Heading into the postseason, he has allowed just two earned runs over his last 33 innings and will not be fazed by the bright lights of Hollywood.

But Wainwright isn't concerned about the past, per The Associated Press' Beth Harris, via The Boston Globe: "I pay no mind to what happened in the regular season. Obviously, Clayton had an amazing regular season and now we go to the postseason and it’s anybody’s ballgame. This is one game for the rest of your lives every day, so we’ll take that mind-set and be ready."

If Wainwright can match or slightly out-duel Kershaw for seven to eight innings, it will be a huge win for the Cardinals as they hold the advantage when it comes to middle relief.

Keys for the Dodgers


Most Dodger fans point to a single pitch as the one that derailed their team's chances in last year's NLCS: the 95-mph fastball that cracked Hanley Ramirez's rib during his first at-bat of the series.

The Los Angeles shortstop was fresh off a spectacular offensive season that had continued into the first round of the playoffs against Atlanta, but he was never the same after that beaning. His production plummeted as his attempt to play through the injury was one of futility. After batting .345 in the regular season and .500 in the NLDS, Ramirez managed a meager .133 average with no extra-base hits following the broken rib.

Although Ramirez battled through minor bumps and bruises this year, he is apparently healthy and will represent a formidable presence in the lineup even if his offensive numbers were not as gaudy as they were a year ago.

He also has the protection of Matt Kemp, who missed all of last season's playoffs because of an ankle injury. The 2011 MVP runner-up seemed to rediscover his stroke in the second half of 2014, leading all of baseball with 17 home runs after the All-Star break.

Bill Plunkett @billplunkettocr

On crutches a year ago at this time, #Dodgers Matt Kemp has been named NL Player of Month for Sept. .322, .700 slug pct, 9 HR 25 RBI in Sept

Last October against the Cardinals, light-hitting utility infielder Nick Punto was forced to start huge games after Ramirez's injury and a hobbled Andre Ethier was Los Angeles' best option in center field (Yasiel Puig was still strictly a right fielder). Both scenarios were less than ideal, but a healthy Ramirez and Kemp in the mix this time around should give Wainwright and catcher Yadier Molina a little extra to think about as they maneuver through the Dodgers lineup.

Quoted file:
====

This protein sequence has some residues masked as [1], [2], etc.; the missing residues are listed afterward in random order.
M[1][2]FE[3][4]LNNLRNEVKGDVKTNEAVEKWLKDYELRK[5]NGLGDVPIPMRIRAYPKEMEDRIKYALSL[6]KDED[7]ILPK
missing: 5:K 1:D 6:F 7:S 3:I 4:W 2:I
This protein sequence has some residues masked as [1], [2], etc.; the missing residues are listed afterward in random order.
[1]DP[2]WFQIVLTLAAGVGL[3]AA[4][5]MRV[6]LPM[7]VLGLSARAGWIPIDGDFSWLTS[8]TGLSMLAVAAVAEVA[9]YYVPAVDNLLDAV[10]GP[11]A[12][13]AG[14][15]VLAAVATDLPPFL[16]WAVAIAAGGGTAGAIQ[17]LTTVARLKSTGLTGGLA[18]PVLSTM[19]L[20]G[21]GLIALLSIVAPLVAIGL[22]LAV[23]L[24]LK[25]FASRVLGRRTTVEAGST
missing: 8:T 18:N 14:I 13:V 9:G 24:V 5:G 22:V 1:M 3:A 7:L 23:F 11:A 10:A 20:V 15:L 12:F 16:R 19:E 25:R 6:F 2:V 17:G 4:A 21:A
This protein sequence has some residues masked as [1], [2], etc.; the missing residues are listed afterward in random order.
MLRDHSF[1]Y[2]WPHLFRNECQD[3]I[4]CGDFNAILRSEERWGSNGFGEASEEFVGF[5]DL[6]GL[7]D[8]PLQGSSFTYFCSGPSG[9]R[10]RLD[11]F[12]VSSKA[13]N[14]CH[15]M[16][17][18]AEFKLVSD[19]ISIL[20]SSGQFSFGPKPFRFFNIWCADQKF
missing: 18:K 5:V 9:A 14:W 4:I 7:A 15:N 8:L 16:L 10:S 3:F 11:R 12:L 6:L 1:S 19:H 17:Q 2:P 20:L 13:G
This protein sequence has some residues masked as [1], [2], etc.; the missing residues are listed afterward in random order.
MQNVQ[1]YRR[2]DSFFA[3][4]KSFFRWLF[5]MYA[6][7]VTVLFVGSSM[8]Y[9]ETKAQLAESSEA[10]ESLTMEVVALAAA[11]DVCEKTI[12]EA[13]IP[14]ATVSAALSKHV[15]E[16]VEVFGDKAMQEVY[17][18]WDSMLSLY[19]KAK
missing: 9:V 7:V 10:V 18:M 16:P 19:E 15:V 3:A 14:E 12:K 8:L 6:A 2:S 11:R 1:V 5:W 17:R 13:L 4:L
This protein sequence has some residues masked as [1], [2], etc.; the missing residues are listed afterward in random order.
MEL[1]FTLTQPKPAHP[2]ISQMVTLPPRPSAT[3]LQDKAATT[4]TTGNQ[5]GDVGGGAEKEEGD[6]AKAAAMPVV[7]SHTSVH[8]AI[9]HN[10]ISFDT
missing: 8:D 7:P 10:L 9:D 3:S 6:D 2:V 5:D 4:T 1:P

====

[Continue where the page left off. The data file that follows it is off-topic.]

Late-Inning Relief

With Kershaw and Wainwright on the mound, the bullpens might not see much work in Game 1. But then again, there is the very real possibility that both hurlers put up zeroes for seven innings and the game becomes a battle of relievers.

Whether or not the Dodgers relief corps will be up for this potential challenge is a key question mark facing manager Don Mattingly.

During the regular season, the Los Angeles bullpen finished 22nd in baseball with a 3.80 ERA. Only Detroit was worse among playoff teams. But not even the Tigers suffered as many losses out of the bullpen as the Dodgers, who ended the year with 24.

With no reliable bridge to closer Kenley Jansen, the Dodgers are hoping that Kershaw can go at least eight innings. Brian Wilson's ineffectiveness in the regular season makes it difficult for Los Angeles to believe the bearded right-hander's claim that he is saving his velocity for October.

Left-hander J.P. Howell was the team's most consistent reliever throughout the regular season, but even he has shown recent vulnerability with an 11.81 ERA in September.

Another option is stretching Jansen for a possible four- or five-out save if necessary. Mattingly tried this three times during the regular season and each time his closer put up a zero. However, the last two occasions that Jansen pitched more than a single inning, he gave up a run in his next appearance.

If the Cardinals practice patience at the plate and force Kershaw to throw more pitches than normal, a mediocre Dodgers bullpen may be required to perform the tall order of getting big outs in Game 1. The temperature is expected to approach triple digits on the field, so we'll see if Los Angeles' relievers can stand the heat.

All statistics courtesy of Baseball-Reference and ESPN.com unless otherwise linked/noted.


The latest in the sports world, emailed daily.